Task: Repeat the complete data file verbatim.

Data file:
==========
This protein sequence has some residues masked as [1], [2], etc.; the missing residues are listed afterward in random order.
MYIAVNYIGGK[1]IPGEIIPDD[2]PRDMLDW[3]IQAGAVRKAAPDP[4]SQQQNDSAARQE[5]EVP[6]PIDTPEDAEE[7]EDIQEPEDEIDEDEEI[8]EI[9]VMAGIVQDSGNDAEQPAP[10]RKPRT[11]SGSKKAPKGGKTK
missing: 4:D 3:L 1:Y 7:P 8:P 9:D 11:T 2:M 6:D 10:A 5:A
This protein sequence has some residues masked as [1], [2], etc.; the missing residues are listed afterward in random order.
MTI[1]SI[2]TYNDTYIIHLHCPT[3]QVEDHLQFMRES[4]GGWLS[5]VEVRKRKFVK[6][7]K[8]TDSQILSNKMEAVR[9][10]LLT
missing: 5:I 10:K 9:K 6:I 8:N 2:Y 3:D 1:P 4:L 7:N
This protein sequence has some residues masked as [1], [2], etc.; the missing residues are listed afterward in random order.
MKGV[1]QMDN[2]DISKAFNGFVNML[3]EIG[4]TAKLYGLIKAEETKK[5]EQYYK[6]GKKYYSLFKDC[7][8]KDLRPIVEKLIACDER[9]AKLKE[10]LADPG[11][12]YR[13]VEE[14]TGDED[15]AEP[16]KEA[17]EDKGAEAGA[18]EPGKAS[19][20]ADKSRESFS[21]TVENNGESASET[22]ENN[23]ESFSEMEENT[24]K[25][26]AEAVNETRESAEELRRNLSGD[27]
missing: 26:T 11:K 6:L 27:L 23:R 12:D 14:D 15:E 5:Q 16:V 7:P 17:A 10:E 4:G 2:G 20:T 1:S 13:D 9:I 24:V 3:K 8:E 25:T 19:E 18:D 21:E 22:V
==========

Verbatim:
This protein sequence has some residues masked as [1], [2], etc.; the missing residues are listed afterward in random order.
MYIAVNYIGGK[1]IPGEIIPDD[2]PRDMLDW[3]IQAGAVRKAAPDP[4]SQQQNDSAARQE[5]EVP[6]PIDTPEDAEE[7]EDIQEPEDEIDEDEEI[8]EI[9]VMAGIVQDSGNDAEQPAP[10]RKPRT[11]SGSKKAPKGGKTK
missing: 4:D 3:L 1:Y 7:P 8:P 9:D 11:T 2:M 6:D 10:A 5:A
This protein sequence has some residues masked as [1], [2], etc.; the missing residues are listed afterward in random order.
MTI[1]SI[2]TYNDTYIIHLHCPT[3]QVEDHLQFMRES[4]GGWLS[5]VEVRKRKFVK[6][7]K[8]TDSQILSNKMEAVR[9][10]LLT
missing: 5:I 10:K 9:K 6:I 8:N 2:Y 3:D 1:P 4:L 7:N
This protein sequence has some residues masked as [1], [2], etc.; the missing residues are listed afterward in random order.
MKGV[1]QMDN[2]DISKAFNGFVNML[3]EIG[4]TAKLYGLIKAEETKK[5]EQYYK[6]GKKYYSLFKDC[7][8]KDLRPIVEKLIACDER[9]AKLKE[10]LADPG[11][12]YR[13]VEE[14]TGDED[15]AEP[16]KEA[17]EDKGAEAGA[18]EPGKAS[19][20]ADKSRESFS[21]TVENNGESASET[22]ENN[23]ESFSEMEENT[24]K[25][26]AEAVNETRESAEELRRNLSGD[27]
missing: 26:T 11:K 6:L 27:L 23:R 12:D 14:D 15:E 5:Q 16:V 7:P 17:A 10:E 4:G 2:G 20:T 1:S 13:D 9:I 24:V 3:K 8:E 25:T 19:E 18:D 21:E 22:V